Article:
Virus Exacerbates Worst Start to Year in Decade for Europe Loans
Europe’s loan market has made the worst start to the year for at least a decade -- and that’s before the escalation of the coronavirus crisis.
Deals have plunged about 50%, with just 23 billion euros ($25 billion) of high-grade corporate loans being signed versus 43 billion euros a year earlier, according to data compiled by Bloomberg. Germany’s Schuldschein debt market has also been quiet.
Uncertainty caused by the arrival of the coronavirus in Europe may deepen the slump, with a few companies already delaying fund raising plans, according to bankers who asked not to be identified citing client confidentiality. The emergence of the virus in Asia was one reason for the slow beginning to the year, alongside competition from the bond market and geopolitical risks, such as Brexit.
“It is currently impossible to predict with any reliability where the market is heading,” said Neil Weiand, a partner at law firm Linklaters, who works on loans and Schuldschein. The coronavirus hasn’t helped sentiment after a “sluggish start” to the year, he said.
Loan numbers have fallen even faster than volume, with just 37 companies signing deals this year compared with 94 a year earlier. In the Schuldschein market, only six deals have been offered this month versus 12 in the whole of February last year.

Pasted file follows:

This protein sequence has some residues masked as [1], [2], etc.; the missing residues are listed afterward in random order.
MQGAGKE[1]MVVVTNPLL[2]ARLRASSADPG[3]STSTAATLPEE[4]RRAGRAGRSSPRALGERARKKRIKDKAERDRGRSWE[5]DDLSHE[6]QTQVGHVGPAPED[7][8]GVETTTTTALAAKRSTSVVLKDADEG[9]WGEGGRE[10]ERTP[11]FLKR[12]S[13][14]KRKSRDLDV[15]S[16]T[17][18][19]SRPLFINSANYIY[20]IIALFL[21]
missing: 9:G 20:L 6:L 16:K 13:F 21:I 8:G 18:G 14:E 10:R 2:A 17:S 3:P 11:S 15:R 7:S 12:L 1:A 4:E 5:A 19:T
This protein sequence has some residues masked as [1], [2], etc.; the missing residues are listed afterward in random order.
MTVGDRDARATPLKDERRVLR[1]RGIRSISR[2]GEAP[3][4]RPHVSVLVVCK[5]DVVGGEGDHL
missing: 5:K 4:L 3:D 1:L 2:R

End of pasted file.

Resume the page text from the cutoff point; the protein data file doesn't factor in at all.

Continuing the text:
Revolving credit facilities, which make up the bulk of the loan market, have dropped about half this year to 15 billion euros. The adoption of sustainability-linked pricing is the market’s one bright spot, including the year’s biggest deal. Shipping giant AP Moller-Maersk A/S got a $5 billion facility with pricing goals linked to emissions as a replacement for an undrawn traditional deal of similar size.
Issuance of term loans has slumped to about 7.5 billion euros as borrowers shy away from new investments or acquisitions. Sales of Schuldschein are down 18%. The slump has been cushioned by deals that were pre-sold last year.
Prolonged virus concerns could eventually lead to pickup in loan and Schuldschein activity if the corporate-bond market freezes up, as companies may to turn to banks as an alternative source of funding, according to Klaus Distler, head of corporate DCM at Landesbank Hessen-Thueringen Girozentrale.
Still, that may only provide a limited benefit to the loan market, if the spread of the virus, officially called COVID-19, sparks a recession that further cools corporate investments.
“A global recession is likely if COVID-19 becomes a pandemic, and the odds of that are uncomfortably high,” Mark Zandi, chief economist at Moody’s Analytics, said in a research note.
©2020 Bloomberg L.P.